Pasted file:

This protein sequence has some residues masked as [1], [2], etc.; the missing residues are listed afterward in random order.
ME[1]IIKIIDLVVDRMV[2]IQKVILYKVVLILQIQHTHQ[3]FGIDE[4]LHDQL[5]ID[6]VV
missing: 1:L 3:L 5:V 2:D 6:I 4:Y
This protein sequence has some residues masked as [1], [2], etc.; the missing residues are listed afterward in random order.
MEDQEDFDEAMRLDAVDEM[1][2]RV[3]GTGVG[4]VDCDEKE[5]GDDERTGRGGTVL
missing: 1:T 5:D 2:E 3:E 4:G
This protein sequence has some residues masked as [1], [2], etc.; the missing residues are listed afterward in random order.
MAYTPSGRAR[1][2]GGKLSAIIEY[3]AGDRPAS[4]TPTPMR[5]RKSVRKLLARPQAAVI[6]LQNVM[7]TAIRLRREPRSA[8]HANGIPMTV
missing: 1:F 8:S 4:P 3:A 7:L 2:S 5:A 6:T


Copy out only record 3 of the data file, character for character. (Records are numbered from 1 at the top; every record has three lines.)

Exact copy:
This protein sequence has some residues masked as [1], [2], etc.; the missing residues are listed afterward in random order.
MAYTPSGRAR[1][2]GGKLSAIIEY[3]AGDRPAS[4]TPTPMR[5]RKSVRKLLARPQAAVI[6]LQNVM[7]TAIRLRREPRSA[8]HANGIPMTV
missing: 1:F 8:S 4:P 3:A 7:L 2:S 5:A 6:T